Patient Engagement Mainstreams

One Tuesday morning early in October in 1988, a large group of protestors appeared in front of the building that housed the Food and Drug Administration and effectively shut the agency down. There were hundreds of protesters present, organized by ACT-UP (the AIDS Coalition to Unleash Power) and scores were arrested by glove wearing policemen who told many FDA staffers coming to work to turn around and go home. Said one protester, “[w]e are here for all the people with AIDS but we are also here for all the other people with life-threatening illnesses who need drugs now.” The demands of the protesters were numerous, but chief among them was a greater say in the way clinical trials were conducted and the speed with which drugs were approved.

As a result, the approach to drug approvals changed and mechanisms formally introduced into the process that significantly cut down on the time that it took to get candidate therapies reviewed by the agency. AIDS activism – demanding a greater say – changed the system. The mold of patient advocacy changed shape.

Over the years, those pathways have been refined – Fast Track, Accelerated Approval and the like. But the bottom line is that the involvement of patients into the process changed the status quo and most would argue, for the better.

Patient engagement can mean many things. It can mean that when in a doctor’s office, a patient is engaged with his or her physician to ask important questions. Or it can mean that patients are in a position to have some input into the development of treatments for their conditions. This is about the latter.

In the fall of 2015, FDA formally embarked on the development of a new advisory committee – the Patient Engagement Advisory Committee – by announcing its formation in September and soliciting nominations for membership. According to the Federal Register notice, the agency said that the committee would provide input for FDA related to the development of guidance and policy documents, clinical trial registries, patient preference study design and other aspects related to medical devices. Last week FDA published notice that the committee would be formally added to the roster of Advisory Committees.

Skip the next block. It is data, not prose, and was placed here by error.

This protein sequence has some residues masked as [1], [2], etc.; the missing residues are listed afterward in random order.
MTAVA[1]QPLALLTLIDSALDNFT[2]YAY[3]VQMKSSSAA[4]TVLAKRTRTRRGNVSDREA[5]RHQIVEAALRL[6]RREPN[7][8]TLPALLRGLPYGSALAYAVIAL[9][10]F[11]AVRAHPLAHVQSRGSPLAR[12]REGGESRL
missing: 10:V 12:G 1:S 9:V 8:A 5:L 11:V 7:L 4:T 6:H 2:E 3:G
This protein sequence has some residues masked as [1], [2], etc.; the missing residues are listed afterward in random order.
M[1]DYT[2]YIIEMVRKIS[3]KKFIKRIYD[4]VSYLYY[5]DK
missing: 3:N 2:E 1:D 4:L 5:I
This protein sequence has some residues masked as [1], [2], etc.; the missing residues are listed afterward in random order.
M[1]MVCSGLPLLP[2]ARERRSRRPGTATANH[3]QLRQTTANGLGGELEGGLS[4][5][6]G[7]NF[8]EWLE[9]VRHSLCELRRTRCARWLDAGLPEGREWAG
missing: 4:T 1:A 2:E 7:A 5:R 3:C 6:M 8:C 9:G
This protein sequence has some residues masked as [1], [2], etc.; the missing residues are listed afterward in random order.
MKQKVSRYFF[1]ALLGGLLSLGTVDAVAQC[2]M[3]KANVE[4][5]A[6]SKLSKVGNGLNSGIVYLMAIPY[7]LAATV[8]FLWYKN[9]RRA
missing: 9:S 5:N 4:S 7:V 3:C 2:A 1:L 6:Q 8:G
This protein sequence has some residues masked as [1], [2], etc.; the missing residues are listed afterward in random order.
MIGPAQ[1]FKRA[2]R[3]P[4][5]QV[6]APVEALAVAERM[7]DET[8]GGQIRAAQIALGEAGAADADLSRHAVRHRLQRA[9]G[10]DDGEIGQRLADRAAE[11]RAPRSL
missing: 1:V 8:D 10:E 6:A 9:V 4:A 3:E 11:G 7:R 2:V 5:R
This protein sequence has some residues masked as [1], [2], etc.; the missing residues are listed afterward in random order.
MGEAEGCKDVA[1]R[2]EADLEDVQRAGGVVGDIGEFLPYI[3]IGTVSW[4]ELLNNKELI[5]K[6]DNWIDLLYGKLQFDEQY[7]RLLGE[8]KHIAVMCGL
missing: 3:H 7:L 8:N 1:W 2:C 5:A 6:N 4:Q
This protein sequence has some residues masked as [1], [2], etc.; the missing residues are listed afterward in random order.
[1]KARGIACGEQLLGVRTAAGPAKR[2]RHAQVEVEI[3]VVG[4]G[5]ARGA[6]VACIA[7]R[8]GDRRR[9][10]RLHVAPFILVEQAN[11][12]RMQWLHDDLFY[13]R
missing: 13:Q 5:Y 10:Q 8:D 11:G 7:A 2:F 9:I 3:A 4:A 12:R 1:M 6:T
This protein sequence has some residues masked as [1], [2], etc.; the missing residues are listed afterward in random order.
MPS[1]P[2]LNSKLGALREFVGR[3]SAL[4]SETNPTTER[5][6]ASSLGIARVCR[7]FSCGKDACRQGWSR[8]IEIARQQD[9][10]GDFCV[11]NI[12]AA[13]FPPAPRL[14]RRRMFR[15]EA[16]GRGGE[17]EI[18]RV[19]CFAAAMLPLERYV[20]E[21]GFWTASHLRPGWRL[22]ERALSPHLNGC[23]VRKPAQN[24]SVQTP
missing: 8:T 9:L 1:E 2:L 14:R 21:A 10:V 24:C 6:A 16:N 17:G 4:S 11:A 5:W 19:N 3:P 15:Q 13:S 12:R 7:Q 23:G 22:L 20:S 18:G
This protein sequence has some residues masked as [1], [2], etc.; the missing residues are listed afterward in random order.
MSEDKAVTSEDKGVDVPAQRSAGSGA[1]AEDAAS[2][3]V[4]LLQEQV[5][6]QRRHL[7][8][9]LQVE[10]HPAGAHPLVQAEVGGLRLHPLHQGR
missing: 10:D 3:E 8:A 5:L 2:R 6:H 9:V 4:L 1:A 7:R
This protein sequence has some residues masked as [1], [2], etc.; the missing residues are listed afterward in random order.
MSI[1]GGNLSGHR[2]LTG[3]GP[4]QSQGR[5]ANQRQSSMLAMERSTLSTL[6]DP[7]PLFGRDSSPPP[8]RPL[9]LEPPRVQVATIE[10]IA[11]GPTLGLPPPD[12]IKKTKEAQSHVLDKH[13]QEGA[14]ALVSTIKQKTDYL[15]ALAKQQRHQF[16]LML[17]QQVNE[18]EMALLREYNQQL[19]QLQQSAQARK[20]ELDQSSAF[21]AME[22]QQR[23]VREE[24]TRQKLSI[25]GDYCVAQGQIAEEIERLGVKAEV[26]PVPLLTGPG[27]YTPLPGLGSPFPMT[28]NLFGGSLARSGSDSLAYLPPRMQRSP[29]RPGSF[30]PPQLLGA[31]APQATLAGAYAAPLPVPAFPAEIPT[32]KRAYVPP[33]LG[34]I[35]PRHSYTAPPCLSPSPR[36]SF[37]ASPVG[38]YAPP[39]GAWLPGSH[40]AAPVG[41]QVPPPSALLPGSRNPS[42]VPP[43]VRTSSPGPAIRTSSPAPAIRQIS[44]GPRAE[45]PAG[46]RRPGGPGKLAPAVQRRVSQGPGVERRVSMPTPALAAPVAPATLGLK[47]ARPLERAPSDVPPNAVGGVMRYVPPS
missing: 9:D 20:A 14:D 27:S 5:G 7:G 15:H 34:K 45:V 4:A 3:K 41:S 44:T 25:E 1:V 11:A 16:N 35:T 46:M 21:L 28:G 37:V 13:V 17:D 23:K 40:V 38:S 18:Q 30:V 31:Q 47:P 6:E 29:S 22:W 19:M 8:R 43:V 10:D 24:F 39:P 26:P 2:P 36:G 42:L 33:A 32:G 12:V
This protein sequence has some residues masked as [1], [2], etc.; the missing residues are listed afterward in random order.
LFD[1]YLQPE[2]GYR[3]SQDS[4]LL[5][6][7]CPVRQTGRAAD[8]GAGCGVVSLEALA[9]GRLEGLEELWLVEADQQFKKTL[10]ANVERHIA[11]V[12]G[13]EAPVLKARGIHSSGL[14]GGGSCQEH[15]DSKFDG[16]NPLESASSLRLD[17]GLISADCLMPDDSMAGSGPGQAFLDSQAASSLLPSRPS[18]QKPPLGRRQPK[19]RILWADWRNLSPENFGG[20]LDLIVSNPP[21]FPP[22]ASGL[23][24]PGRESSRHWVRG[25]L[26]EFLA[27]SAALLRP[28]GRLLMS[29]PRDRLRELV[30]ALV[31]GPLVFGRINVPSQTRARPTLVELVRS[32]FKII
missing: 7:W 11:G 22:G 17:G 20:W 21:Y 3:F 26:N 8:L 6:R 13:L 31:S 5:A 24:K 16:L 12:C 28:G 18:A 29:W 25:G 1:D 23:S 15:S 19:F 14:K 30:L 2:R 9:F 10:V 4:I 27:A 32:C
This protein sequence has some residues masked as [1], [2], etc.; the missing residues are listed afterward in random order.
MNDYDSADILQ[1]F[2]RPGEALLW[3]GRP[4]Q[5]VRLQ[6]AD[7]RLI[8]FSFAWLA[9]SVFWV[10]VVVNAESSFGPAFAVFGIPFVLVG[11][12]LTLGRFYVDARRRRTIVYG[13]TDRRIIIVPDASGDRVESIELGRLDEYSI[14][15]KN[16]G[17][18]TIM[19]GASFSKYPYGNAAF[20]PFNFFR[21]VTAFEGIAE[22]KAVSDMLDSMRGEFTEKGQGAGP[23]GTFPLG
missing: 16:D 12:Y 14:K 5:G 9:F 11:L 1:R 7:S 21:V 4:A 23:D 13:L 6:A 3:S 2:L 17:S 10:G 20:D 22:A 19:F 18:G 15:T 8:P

That is what is happening with devices. With respect to the development of medicines, FDA has been involved in a five year initiative to get patient input related to drug development though a series of public meetings and a list of the topics and meetings can be found here.

Times have changed from 1988. But a generation following the protest of that Tuesday in October, it would appear that there are more ways and more opportunities for patients to have direct input into the development of treatments. And though the list of demands from that day have yet to be fully addressed, formalizing pathways for greater patient involvement is a start. And it’s not just for patients with life-threatening illnesses, it is for all of us.

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